Saturday, 21 August 2010

Can working unpaid overtime be used as a cheaper option to redundancies?

Very few people could argue that the economic downturn has not put a lot of pressure in a large number of organisations, especially on the small and medium-sized enterprises (SME).

Although, the great part of them has tried to survive the crisis reducing the working patterns and exponentially increasing flexibility patterns and unpaid leave, some other organisations have tried to survive the crisis pushing employees working unpaid overtime. Allegedly, is not uncommon that in some sectors staff have been working 50-hour weeks.

This actually appears to be a weird solution, in that if and when overtime work is required, that should mean that the current staff is unable to cope with the activities necessary to generate the required output. To cut a long story short, this should eventually mean that things are doing well, if not better than usual, and not bad.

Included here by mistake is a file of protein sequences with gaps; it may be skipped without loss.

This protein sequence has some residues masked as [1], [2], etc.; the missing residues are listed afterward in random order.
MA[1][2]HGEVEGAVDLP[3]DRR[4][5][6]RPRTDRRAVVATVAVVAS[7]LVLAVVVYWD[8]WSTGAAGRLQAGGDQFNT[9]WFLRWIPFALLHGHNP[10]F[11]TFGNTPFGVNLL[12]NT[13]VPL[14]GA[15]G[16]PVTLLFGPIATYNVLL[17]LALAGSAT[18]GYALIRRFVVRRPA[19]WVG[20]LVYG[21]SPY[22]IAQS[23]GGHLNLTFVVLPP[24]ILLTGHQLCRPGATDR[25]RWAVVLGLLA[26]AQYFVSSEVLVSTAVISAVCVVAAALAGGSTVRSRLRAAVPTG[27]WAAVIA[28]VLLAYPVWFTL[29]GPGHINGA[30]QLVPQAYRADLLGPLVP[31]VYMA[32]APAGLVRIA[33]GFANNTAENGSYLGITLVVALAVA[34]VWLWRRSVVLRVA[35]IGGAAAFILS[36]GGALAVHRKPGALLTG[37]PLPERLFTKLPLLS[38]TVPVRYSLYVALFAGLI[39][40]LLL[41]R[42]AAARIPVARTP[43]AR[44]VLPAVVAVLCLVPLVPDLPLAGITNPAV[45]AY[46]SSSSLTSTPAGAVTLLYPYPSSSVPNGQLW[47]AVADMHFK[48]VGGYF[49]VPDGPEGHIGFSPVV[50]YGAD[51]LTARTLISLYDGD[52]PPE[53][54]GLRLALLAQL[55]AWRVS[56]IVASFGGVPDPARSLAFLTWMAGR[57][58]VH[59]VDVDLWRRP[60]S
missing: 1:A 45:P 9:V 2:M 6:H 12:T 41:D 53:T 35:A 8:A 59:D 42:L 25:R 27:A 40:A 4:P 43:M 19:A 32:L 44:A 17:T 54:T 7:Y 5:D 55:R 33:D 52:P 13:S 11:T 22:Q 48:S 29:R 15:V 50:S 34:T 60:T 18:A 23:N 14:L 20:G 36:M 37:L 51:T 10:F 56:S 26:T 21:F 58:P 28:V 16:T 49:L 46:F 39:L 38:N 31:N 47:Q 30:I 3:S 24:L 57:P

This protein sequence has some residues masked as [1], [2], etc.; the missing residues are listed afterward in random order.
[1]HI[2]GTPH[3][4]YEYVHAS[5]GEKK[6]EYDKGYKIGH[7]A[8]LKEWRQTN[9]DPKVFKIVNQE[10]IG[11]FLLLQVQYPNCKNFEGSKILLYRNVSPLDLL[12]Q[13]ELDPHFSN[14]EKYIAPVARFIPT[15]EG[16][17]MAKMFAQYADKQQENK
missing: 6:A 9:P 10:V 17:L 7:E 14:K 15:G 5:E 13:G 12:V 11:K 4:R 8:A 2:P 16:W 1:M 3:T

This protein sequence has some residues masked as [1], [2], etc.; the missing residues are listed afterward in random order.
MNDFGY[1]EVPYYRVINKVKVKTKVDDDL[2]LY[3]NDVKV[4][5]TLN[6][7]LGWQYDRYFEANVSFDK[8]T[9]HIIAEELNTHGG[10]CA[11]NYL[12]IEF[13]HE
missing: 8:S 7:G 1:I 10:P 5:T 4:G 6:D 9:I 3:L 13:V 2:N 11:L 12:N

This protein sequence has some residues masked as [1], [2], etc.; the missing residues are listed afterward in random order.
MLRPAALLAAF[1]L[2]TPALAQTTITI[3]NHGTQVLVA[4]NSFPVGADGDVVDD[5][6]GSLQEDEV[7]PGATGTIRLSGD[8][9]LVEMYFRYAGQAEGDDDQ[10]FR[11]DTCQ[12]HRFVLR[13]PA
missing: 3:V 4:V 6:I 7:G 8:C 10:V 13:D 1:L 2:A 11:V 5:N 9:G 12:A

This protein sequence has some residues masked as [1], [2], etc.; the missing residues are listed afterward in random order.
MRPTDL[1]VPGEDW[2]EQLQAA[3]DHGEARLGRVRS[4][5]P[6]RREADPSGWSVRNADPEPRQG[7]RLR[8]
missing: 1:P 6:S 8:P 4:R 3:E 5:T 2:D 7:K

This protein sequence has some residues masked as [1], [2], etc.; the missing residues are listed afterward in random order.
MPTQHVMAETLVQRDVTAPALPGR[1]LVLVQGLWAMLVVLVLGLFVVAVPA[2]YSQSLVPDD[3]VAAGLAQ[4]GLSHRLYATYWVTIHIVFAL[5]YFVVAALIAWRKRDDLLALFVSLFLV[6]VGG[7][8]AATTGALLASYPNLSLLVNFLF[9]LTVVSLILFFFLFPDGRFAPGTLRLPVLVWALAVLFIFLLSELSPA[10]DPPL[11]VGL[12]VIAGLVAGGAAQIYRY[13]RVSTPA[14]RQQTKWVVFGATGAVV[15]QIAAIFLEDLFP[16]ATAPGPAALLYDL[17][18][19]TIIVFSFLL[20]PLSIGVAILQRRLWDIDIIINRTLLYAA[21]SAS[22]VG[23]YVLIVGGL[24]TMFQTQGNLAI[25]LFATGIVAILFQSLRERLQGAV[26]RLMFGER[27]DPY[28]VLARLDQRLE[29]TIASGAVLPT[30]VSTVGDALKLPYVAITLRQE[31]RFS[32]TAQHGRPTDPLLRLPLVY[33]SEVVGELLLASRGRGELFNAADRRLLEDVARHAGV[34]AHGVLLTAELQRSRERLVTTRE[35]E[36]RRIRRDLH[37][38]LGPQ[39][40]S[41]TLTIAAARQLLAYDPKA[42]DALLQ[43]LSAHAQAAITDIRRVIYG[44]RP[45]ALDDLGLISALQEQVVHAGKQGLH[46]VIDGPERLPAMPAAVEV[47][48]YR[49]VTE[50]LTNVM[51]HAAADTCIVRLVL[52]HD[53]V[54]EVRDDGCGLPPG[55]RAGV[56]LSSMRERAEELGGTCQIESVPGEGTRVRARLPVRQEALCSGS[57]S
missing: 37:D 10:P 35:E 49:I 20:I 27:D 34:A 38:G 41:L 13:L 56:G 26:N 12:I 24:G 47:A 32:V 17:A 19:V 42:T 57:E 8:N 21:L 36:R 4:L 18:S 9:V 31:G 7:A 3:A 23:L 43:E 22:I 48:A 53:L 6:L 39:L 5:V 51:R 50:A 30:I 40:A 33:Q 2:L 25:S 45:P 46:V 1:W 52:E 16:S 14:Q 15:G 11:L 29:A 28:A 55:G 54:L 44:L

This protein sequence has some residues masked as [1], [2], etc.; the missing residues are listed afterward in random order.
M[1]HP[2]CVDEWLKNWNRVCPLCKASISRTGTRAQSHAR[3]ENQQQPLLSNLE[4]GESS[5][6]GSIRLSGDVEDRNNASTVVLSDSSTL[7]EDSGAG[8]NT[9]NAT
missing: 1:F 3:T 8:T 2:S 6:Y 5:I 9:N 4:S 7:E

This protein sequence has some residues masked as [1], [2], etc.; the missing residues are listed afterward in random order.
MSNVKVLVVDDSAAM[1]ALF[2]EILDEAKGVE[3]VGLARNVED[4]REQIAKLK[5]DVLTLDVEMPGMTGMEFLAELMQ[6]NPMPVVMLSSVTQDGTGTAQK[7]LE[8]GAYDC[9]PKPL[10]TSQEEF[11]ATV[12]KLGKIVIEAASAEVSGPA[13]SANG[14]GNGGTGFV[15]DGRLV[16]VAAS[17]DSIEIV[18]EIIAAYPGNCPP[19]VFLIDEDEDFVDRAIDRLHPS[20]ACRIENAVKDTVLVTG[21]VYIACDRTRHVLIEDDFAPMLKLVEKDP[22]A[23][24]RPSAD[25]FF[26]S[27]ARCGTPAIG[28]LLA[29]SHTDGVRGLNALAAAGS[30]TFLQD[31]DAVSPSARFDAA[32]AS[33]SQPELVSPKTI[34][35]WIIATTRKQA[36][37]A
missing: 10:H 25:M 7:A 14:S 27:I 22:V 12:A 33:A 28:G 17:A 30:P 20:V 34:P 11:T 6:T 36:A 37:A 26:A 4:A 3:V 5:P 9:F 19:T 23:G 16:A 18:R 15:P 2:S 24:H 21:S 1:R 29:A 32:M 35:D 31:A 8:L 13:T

According to Work Wise UK the number of employees’ dismissal case, which could be brought in court against employers, could increase as a consequence of some employees working unpaid overtime.

Contact Law data show that in July requests for employment-related legal advice from staff has risen by 15%, compared to the previous month of June.

For many employers, more likely in the SME, pressure on staff have brought to put on additional work, the suspect is that staff could react promoting some legal action against their organisation.

Mr Phil Flaxton, CEO of Work Wise UK, claims that since the cost of redundancy is expensive in some cases, he does not doubt that there are "unscrupulous employers" that would put "undue and unlawful pressure on staff" leading to more seeking job-related legal advice (Source: CMI).